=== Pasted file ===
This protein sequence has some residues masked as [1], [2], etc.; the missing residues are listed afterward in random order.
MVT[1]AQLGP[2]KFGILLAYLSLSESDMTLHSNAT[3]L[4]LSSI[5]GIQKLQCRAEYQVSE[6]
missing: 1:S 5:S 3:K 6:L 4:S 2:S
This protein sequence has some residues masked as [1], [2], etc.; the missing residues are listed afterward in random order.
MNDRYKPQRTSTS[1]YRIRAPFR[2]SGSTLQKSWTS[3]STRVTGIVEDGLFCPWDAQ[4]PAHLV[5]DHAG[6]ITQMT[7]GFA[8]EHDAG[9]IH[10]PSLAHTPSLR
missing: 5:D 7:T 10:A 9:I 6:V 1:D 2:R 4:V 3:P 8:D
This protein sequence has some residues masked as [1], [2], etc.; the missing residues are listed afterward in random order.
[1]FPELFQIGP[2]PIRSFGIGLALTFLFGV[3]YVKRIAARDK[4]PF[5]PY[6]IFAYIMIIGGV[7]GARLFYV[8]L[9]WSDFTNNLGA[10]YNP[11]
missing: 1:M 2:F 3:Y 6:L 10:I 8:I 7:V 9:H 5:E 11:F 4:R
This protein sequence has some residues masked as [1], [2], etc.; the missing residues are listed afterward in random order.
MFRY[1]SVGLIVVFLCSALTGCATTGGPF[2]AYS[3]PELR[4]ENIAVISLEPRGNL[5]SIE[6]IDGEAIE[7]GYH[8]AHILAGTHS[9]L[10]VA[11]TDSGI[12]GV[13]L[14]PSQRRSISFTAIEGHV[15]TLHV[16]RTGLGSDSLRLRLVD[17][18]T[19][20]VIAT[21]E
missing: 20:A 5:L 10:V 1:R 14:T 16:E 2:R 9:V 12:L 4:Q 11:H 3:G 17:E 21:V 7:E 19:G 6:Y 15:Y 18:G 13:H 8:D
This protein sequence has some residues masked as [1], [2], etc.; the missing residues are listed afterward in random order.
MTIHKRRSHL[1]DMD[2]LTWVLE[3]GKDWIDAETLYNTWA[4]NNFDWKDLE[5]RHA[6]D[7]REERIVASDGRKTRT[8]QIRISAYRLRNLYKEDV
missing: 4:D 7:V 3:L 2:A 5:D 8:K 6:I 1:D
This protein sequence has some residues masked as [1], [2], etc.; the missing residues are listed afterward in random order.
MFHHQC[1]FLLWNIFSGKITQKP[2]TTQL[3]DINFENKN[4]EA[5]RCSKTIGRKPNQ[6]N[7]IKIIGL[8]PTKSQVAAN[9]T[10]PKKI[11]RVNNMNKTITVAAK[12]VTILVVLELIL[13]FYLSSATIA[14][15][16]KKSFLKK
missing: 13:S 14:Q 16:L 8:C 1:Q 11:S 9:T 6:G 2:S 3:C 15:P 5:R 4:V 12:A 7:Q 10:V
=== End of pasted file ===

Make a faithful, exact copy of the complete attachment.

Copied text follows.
This protein sequence has some residues masked as [1], [2], etc.; the missing residues are listed afterward in random order.
MVT[1]AQLGP[2]KFGILLAYLSLSESDMTLHSNAT[3]L[4]LSSI[5]GIQKLQCRAEYQVSE[6]
missing: 1:S 5:S 3:K 6:L 4:S 2:S
This protein sequence has some residues masked as [1], [2], etc.; the missing residues are listed afterward in random order.
MNDRYKPQRTSTS[1]YRIRAPFR[2]SGSTLQKSWTS[3]STRVTGIVEDGLFCPWDAQ[4]PAHLV[5]DHAG[6]ITQMT[7]GFA[8]EHDAG[9]IH[10]PSLAHTPSLR
missing: 5:D 7:T 10:A 9:I 6:V 1:D 2:R 4:V 3:P 8:D
This protein sequence has some residues masked as [1], [2], etc.; the missing residues are listed afterward in random order.
[1]FPELFQIGP[2]PIRSFGIGLALTFLFGV[3]YVKRIAARDK[4]PF[5]PY[6]IFAYIMIIGGV[7]GARLFYV[8]L[9]WSDFTNNLGA[10]YNP[11]
missing: 1:M 2:F 3:Y 6:L 10:I 8:I 7:V 9:H 5:E 11:F 4:R
This protein sequence has some residues masked as [1], [2], etc.; the missing residues are listed afterward in random order.
MFRY[1]SVGLIVVFLCSALTGCATTGGPF[2]AYS[3]PELR[4]ENIAVISLEPRGNL[5]SIE[6]IDGEAIE[7]GYH[8]AHILAGTHS[9]L[10]VA[11]TDSGI[12]GV[13]L[14]PSQRRSISFTAIEGHV[15]TLHV[16]RTGLGSDSLRLRLVD[17][18]T[19][20]VIAT[21]E
missing: 20:A 5:L 10:V 1:R 14:T 16:E 2:R 9:V 12:L 4:Q 11:H 3:G 17:E 21:V 7:E 19:G 6:Y 15:Y 18:G 13:H 8:D
This protein sequence has some residues masked as [1], [2], etc.; the missing residues are listed afterward in random order.
MTIHKRRSHL[1]DMD[2]LTWVLE[3]GKDWIDAETLYNTWA[4]NNFDWKDLE[5]RHA[6]D[7]REERIVASDGRKTRT[8]QIRISAYRLRNLYKEDV
missing: 4:D 7:V 3:L 2:A 5:D 8:K 6:I 1:D
This protein sequence has some residues masked as [1], [2], etc.; the missing residues are listed afterward in random order.
MFHHQC[1]FLLWNIFSGKITQKP[2]TTQL[3]DINFENKN[4]EA[5]RCSKTIGRKPNQ[6]N[7]IKIIGL[8]PTKSQVAAN[9]T[10]PKKI[11]RVNNMNKTITVAAK[12]VTILVVLELIL[13]FYLSSATIA[14][15][16]KKSFLKK
missing: 13:S 14:Q 16:L 8:C 1:Q 11:S 9:T 6:G 2:S 3:C 15:P 5:R 4:V 12:A 7:Q 10:V